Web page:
An update on the Italian's condition was provided by the hospital on Tuesday amid grave concerns for the 2012 and 2016 Paralympic gold medallist, who had both of his legs amputated above the knee following a motorsport accident in 2001.

"The patient spent the fourth night of hospitalisation in the intensive care unit of the Santa Maria alle Scotte polyclinic in Siena in conditions of stability in cardio-respiratory and metabolic parameters," a hospital statement read.

"The neurological picture remains unchanged in its severity. The patient remains sedated, intubated and mechanically ventilated.

"Any reductions in sedo-analgesia, for the assessment of neurological status, will be considered starting next week. The prognosis remains confidential."

Dr. Giuseppe Olivieri said former Formula One driver Alex Zanardi is in a "serious but stable" condition following a road accident in Italy, adding the operation went according to plan.

Zanardi was airlifted to the Santa Maria alle Scotte hospital in Siena after a shocking crash with a large vehicle while riding his handbike on Friday.

The 53-year-old suffered a horrifying motorsport accident in 2001 that resulted in both of his legs being amputated above the knee.

Olivieri provided an update on Zanardi after undergoing surgery for severe head injuries amid grave concerns for the 2012 and 2016 Paralympic gold medallist, telling reporters: "The condition of Alex Zanardi is serious but stable.

"He arrived here with major facial cranial trauma, a smashed face, and a deeply fractured frontal bone [forehead]. The numbers are good, although it remains a very serious situation.

"We won't see what his neurological state is until he wakes up — if he wakes up. Serious condition means it's a situation when someone could die. Improvement takes time in these cases.

"Turns for the worse can be sudden. The operation went according to the plan. It's the initial situation that was very serious."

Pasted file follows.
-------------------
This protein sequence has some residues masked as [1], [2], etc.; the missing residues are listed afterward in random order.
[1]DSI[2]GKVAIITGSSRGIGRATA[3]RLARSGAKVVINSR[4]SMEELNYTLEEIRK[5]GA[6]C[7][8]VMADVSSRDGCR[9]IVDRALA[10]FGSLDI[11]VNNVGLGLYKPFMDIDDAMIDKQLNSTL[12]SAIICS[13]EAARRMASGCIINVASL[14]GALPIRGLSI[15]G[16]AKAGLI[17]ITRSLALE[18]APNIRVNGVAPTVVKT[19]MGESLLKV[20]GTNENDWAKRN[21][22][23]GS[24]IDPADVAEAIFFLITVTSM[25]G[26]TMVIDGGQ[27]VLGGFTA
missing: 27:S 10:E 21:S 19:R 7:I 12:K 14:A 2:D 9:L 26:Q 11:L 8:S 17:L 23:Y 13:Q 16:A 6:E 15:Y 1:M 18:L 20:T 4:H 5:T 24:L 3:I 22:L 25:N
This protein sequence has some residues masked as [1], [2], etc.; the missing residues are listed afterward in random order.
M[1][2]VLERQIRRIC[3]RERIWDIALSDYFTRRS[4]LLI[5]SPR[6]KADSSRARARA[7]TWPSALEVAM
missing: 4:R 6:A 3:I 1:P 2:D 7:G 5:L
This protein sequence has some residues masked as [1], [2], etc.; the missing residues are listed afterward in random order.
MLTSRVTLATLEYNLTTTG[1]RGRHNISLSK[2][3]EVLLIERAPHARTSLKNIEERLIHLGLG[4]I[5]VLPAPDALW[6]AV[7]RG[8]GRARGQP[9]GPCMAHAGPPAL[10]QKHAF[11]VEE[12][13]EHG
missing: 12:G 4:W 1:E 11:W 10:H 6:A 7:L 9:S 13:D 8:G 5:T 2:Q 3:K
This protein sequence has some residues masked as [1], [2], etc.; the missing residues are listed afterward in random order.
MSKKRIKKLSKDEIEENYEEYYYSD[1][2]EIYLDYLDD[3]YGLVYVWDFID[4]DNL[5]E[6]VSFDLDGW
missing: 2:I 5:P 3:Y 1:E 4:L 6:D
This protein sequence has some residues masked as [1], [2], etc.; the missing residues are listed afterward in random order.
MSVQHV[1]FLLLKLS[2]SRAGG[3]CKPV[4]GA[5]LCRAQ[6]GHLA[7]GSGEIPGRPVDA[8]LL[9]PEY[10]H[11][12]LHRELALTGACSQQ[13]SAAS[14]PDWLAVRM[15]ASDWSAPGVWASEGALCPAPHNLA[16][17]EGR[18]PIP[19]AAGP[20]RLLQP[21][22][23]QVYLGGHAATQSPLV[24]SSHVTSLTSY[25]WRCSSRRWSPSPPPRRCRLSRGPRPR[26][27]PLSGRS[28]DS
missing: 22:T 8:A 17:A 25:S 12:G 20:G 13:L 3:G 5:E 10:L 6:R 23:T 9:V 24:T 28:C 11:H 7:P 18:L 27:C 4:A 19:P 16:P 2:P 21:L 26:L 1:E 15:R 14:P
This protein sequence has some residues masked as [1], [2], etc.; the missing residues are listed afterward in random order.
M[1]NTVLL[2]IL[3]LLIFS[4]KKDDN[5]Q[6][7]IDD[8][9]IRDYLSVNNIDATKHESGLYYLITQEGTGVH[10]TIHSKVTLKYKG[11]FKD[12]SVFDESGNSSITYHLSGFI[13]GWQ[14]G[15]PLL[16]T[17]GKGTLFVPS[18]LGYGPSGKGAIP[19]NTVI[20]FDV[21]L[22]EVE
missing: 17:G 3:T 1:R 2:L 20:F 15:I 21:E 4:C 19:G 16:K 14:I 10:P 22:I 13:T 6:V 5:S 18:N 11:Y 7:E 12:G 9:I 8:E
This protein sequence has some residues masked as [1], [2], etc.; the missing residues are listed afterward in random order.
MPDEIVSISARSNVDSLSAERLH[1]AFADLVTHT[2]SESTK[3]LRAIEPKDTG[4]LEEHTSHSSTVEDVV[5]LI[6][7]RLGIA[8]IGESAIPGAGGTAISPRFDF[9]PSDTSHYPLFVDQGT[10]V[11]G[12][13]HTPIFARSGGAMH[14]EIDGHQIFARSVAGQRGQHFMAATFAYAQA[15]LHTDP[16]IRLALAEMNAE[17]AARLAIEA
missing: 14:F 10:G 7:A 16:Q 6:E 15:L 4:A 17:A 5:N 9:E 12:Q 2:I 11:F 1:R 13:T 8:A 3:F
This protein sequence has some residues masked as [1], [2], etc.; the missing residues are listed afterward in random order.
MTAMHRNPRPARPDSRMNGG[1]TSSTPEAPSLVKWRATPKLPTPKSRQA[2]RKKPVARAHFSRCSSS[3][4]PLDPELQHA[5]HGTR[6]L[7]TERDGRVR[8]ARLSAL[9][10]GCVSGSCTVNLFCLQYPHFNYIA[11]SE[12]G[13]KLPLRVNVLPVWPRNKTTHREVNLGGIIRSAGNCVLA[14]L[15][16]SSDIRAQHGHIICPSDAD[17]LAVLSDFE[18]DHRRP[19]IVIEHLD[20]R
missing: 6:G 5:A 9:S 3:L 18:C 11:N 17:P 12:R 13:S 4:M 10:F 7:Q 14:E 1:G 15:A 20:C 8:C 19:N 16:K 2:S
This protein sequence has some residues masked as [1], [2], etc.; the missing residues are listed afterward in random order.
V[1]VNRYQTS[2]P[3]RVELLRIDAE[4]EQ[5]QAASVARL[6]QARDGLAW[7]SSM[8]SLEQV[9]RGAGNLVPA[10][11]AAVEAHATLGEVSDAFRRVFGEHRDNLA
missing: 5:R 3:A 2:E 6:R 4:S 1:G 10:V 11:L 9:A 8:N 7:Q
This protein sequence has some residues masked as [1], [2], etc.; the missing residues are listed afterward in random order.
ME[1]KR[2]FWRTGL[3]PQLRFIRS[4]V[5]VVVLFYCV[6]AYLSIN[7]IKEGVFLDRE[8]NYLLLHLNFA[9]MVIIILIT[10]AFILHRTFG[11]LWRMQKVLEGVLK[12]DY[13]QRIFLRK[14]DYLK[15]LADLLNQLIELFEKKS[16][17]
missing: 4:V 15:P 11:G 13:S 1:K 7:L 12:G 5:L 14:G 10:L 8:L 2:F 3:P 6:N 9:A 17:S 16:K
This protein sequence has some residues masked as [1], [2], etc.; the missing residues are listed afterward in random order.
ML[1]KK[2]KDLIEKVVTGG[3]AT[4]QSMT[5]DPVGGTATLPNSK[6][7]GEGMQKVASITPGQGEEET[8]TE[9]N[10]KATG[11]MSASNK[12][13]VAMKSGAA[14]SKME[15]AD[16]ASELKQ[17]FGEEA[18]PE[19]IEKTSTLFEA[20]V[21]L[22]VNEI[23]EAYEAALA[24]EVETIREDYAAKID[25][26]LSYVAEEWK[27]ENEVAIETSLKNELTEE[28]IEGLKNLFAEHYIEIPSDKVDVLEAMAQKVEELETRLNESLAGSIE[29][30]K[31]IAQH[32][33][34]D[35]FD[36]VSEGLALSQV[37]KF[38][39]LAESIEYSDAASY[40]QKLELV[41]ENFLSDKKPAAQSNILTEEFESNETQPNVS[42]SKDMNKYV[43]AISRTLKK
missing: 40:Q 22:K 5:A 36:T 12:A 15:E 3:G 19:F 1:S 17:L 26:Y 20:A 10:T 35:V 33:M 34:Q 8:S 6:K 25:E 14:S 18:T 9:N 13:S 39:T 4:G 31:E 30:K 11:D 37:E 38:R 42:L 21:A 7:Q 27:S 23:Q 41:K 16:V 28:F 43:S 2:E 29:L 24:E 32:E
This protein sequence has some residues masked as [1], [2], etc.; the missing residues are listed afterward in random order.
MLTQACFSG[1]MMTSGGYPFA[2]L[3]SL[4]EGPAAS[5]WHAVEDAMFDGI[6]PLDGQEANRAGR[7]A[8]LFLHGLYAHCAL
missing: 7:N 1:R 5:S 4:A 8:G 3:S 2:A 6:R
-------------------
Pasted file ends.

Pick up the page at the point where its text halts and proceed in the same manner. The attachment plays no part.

Olivieri added: "The next step is to try and stabilise him over the next week or 10 days. Then if things go well, he could eventually be woken up and re-evaluated.

"As I told his wife, he's a patient who is worth being treated. As far as a prognosis of how he'll be tomorrow, in a week or in 15 days, I don't know. But I'm convinced that he should be treated."


Alex Zanardi was in a "very serious" condition with a head injury after undergoing surgery following a road accident in Italy, doctors said.

The former Formula One driver, who in 2001 suffered a horrifying motorsport accident that resulted in both of his legs being amputated above the knee, was widely reported to have collided with a large vehicle on Friday while riding his handbike.

Zanardi made a heart-warming sporting comeback as a Paralympian who won gold medals for Italy at London 2012 and Rio 2016.

The motorsport and Paralympic worlds were hoping he would recover from the latest trauma, with Damon Hill and Mario Andretti among those expressing concern for the 53-year-old.

The Senese-University Hospital in Siena issued a statement that said Zanardi was being treated at its Santa Maria alle Scotte polyclinic, having been airlifted from the scene of the accident.

It said his injury was "severe", and a later statement said: "Regarding the clinical conditions of Alex Zanardi, hospitalised in very serious conditions at the Santa Maria alle Scotte polyclinic due to a road accident that occurred in the province of Siena, the Aou Senese Health Department informs that the neurosurgical and maxillofacial intervention to which the athlete was subjected, due to the severe head injury, started shortly after 19:00 and ended shortly before 22:00.

"The patient was then transferred to intensive care, with a reserved prognosis. His health conditions are very serious."

As well as hand-cycling, Zanardi has competed in the World Touring Car Championship since his 2001 crash.

In Formula One, he drove for the Jordan, Lotus, Minardi and Williams teams during the 1990s.

Former Formula One world champion Hill, a contemporary of Zanardi, wrote on Twitter: "Shocked and praying he is OK. To him and his family and friends and millions of fans and supporters, we're praying for you Alex."

Andretti, who won the F1 world championship in 1978 and also drove with great success in IndyCar, wrote: "I am so anxious and frightened about Alex Zanardi that I'm holding my breath. I am his fan. I am his friend. Please do what I'm doing and pray pray for for this wonderful man."